Open Access

NEAT: a domain duplicated in genes near the components of a putative Fe3+siderophore transporter from Gram-positive pathogenic bacteria

  • Miguel A Andrade1, 2Email author,
  • Francesca D Ciccarelli1, 2,
  • Carolina Perez-Iratxeta1, 2 and
  • Peer Bork1, 2
Genome Biology20023:research0047.1

https://doi.org/10.1186/gb-2002-3-9-research0047

Received: 24 April 2002

Accepted: 5 June 2002

Published: 15 August 2002

Abstract

Background

Iron uptake from the host is essential for bacteria that infect animals. To find potential targets for drugs active against pathogenic bacteria, we have searched all completely sequenced genomes of pathogenic bacteria for genes relevant for iron transport.

Results

We identified a protein domain that appears in variable copy number in bacterial genes that are usually in the vicinity of a putative Fe3+ siderophore transporter. Accordingly, we have denoted this domain NEAT for 'near transporter'. Most of the bacterial species containing this domain are pathogenic. Sequence features indicate that the domain is anchored to the extracellular side of the membrane. The domain seems to be under high selective pressure for rapid independent duplications that are typical of sequences involved in signaling and binding.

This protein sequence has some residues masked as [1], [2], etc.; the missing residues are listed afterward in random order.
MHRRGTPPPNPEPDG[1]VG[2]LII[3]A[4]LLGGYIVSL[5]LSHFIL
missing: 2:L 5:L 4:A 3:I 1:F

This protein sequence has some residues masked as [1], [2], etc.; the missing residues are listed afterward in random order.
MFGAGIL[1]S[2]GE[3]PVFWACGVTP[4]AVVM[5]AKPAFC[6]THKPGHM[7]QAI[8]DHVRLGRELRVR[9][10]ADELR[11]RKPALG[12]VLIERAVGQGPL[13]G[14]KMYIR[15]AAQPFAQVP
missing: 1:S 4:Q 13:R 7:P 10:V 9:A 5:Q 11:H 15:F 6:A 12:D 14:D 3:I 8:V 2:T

Conclusions

The NEAT domain might be functionally related to iron transport. The taxonomic specificity of this domain and its predicted extracellular position could make it an interesting target for designing new drugs against some highly pathogenic bacteria.

Background

Iron transport into the cell is very important for the growth of an organism. Pathogenic bacteria, which have to survive within an animal, are able to sequester iron from the iron-containing proteins of the host by secreting siderophores that have a higher affinity for the iron (reviewed in [1]). Then, a specific transport system imports the iron-siderophore complex back into the bacterial cytoplasm. The disruption of this uptake function in bacteria is likely to be a good strategy in fighting infectivity. We searched the genomic neighborhood of putative Fe3+ siderophore transporters in pathogenic bacteria in order to identify genes that could be associated with this functionality and thus constitute targets for therapy against disease. As a result of our analysis, we characterized a highly duplicated domain that we propose as a receptor for an iron complex.

Results and discussion

Survey for putative Fe3+siderophore transporters in complete bacterial genomes